When confronted with a pleasant smell, be it a perfume or a delicious and exotic food, we sometimes want to share the experience, only to find that distance prevents to do that. The Ophone is a Bluetooth device that might be able to change that.
On April Fools’ Day, this year, Google wanted to trick us into thinking that its search engine could be used for exploring odors. Obviously, Google Nose turned out to be a prank, even though it had been executed exquisitely. With that in mind, MIT professor and Le Laboratoire founder David Edwards went on to create the world’s first smell-o-phone.
In the quest for designing and developing the Ophone, Edwards was helped by Harvard students Rachel Field and Amy Yin, Olivier Pescheux, master perfumer at Givaudin in Paris, Ryan Spinoglio, Toby’s Estate sensory and quality manager, Le Laboratoire, The Wyss Institute at Harvard, and Studio Millimetre designers Baptiste Viala and Laurent Milon. With so many minds at work, it shouldn’t surprise anyone that the products they conceived is actually working.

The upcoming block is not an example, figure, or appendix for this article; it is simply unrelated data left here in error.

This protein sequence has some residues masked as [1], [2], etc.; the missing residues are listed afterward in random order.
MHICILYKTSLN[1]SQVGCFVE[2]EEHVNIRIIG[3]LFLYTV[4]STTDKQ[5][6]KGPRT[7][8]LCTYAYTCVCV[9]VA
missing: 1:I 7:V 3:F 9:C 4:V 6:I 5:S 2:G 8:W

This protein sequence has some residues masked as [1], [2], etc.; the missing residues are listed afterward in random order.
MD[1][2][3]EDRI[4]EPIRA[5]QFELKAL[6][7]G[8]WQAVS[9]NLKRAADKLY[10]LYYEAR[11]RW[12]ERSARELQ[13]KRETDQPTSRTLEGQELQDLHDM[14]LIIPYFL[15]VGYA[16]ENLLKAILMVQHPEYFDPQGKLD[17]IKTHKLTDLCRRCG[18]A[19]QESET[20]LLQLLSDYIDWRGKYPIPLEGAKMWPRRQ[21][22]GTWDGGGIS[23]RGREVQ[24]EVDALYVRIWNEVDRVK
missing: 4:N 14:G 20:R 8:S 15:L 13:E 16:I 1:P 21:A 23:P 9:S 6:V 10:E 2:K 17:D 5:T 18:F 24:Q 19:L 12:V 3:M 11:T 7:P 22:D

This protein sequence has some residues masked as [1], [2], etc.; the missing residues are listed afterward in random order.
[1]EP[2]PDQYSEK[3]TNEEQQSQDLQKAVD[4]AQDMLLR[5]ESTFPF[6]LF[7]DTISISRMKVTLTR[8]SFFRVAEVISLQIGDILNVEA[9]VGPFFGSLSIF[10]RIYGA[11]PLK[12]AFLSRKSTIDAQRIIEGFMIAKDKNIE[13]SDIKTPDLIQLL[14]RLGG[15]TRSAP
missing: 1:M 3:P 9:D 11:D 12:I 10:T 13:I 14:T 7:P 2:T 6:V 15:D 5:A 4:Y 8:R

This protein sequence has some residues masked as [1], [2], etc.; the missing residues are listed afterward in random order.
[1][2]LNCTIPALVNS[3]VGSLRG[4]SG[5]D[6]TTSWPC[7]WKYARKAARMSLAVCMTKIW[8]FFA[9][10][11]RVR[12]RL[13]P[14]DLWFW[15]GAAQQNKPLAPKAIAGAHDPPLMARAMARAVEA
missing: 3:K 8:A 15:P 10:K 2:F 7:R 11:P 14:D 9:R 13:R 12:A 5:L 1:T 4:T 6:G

Edwards is aware of the Google Nose prank, so he specifically wanted to use an Android smartphone for this experiment, to prove Google that it is actually possible to send olfactive messages across a room in the first stage, and between continents later on. The Ophone is in fact a Bluetooth-enabled device that is paired with the Android smartphone.
In the following video we get to see a demonstration of how the Ophone works. Edwards ran a special app on the Android smartphone that enabled him to send the scent of a specific type of coffee to a nearby the smell-o-phone. He then proceeded to sending the same scent to an Ophone across the room. It should be noted that a text message can also be sent alongside the scent. Such a feature might become necessary when a description of the smell is required. After all, the receptor of the olfactive message might not be aware of the nature of the smell.
The Ophone was exhibited at Le Laboratoire in Paris between May 17 and September 15, 2013, but it will undoubtedly make other appearances in the future, as well. During that time, visitors had chance to send a unique aroma of coffee straight to Spinoglio, in Sydney, Australia. It might be a small step, but this, along with the Smell-o-Vision TV screens developed in Japan confirm that vapor communication is closer to reality.